The agreement calls for the creation of a community police commission consisting of 10 residents and three police union officials that will make recommendations on practices aimed at making policing free of bias, accountable and transparent. There is an expansive list of items in the settlement aimed at easing longstanding tensions between police and residents, especially in the black community, which makes up more than half of Cleveland's population.

Mayor Frank Jackson said at the news conference announcing the settlement on Tuesday that the Cleveland police department has an opportunity to become a positive example for the rest of the country.

"As we move forward, it is my strong belief that as other cities across this country address and look at their police issues in their communities, they will be able to say, 'Let's look at Cleveland because Cleveland has done it right,'" Jackson said.

The Justice Department in December issued a scathing report accusing Cleveland police of using excessive force and violating people's civil rights. The worst examples in the report involved officers endangering lives by shooting at suspects and cars, hitting people over the head with guns and using stun guns on handcuffed suspects.

The agreement was announced just three days after a white Cleveland patrolman was acquitted of manslaughter for his role in a 137-shot barrage of police gunfire that killed two unarmed black suspects in 2012.

The city is still awaiting decisions on whether officers will be prosecuted in the deaths of Tamir Rice, a 12-year-old black boy killed by a white rookie officer while playing with what turned out to be a pellet gun, and 37-year-old Tanisha Anderson, a mentally ill black woman who suffocated after officers put her on the ground and handcuffed her. Both deaths occurred eight days apart in November.

U.S. Attorney Steven M. Dettelbach said Tuesday that reforms "will help ensure the many brave men and women of the Cleveland Division of Police can do their jobs not only constitutionally, but also more safely and effectively."

Steve Loomis, president of the Cleveland Police Patrolmen's Association, said he and the union's attorneys are studying the agreement.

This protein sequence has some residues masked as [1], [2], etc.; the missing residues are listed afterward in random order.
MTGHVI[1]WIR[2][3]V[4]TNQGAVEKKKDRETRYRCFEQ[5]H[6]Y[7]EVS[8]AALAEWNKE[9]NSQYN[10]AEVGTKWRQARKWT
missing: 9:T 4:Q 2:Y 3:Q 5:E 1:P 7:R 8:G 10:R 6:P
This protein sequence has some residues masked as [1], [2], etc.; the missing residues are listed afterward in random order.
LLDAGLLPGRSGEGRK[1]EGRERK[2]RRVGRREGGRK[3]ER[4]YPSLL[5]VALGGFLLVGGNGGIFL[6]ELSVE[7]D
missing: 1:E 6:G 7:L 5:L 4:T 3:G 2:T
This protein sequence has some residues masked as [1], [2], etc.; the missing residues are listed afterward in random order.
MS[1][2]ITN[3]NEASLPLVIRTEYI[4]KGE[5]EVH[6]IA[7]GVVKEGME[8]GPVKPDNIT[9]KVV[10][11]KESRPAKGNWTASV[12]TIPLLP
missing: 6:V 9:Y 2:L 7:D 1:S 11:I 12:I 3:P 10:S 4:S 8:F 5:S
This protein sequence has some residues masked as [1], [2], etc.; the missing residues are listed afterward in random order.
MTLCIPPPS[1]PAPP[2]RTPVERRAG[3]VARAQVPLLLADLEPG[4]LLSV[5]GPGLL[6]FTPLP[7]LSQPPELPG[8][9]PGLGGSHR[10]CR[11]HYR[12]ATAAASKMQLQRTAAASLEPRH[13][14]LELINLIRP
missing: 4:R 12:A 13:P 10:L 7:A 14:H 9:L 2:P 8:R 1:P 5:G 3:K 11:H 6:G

"I'm hopeful it has reached some good conclusions," Loomis said. "But the devil is always in the details for these kinds of things."

Michael Nelson, co-chairman of the Cleveland NAACP's Legal Redress and Criminal Justice Committee, said it is important that there be "bona fide community participation" on the community police commission, people independent of city officials and agencies. Also, he said the agreement should acknowledge that race has been an issue in Cleveland policing and that such bias must be combated.

The Justice Department has launched broad investigations into the practices of more than 20 police departments in the past five years, including agencies in Ferguson, Missouri, and, most recently, in Baltimore. Both cities were convulsed by rioting and looting in recent months over the police-involved deaths of black men.

Then U.S. Attorney Eric Holder said in December that the Justice Department had intervened in 15 police departments in the country, including eight that are operating under court-ordered consent decrees.




Community policing plan to assign 1 cop to each of Youngstown's 7 wards

YOUNGSTOWN -- Police Chief Robin Lees did not have to move heaven and Earth to get his new Community Police Initiative up and running.

Just a civil service exam.

The new program, which will place one officer in each of the city's seven wards exclusively, will begin sometime after the first of June, Lees said.

Several officers have expressed an interest in taking part in the program, but a final decision on who will be in the unit has not been made yet, Lees said. He also wants to hear from council members who may prefer a particular officer for the position in their ward.

After the officers are picked, they will undergo a training program, which will consist of issues that often pop up in community policing issues, such as animal or housing issues.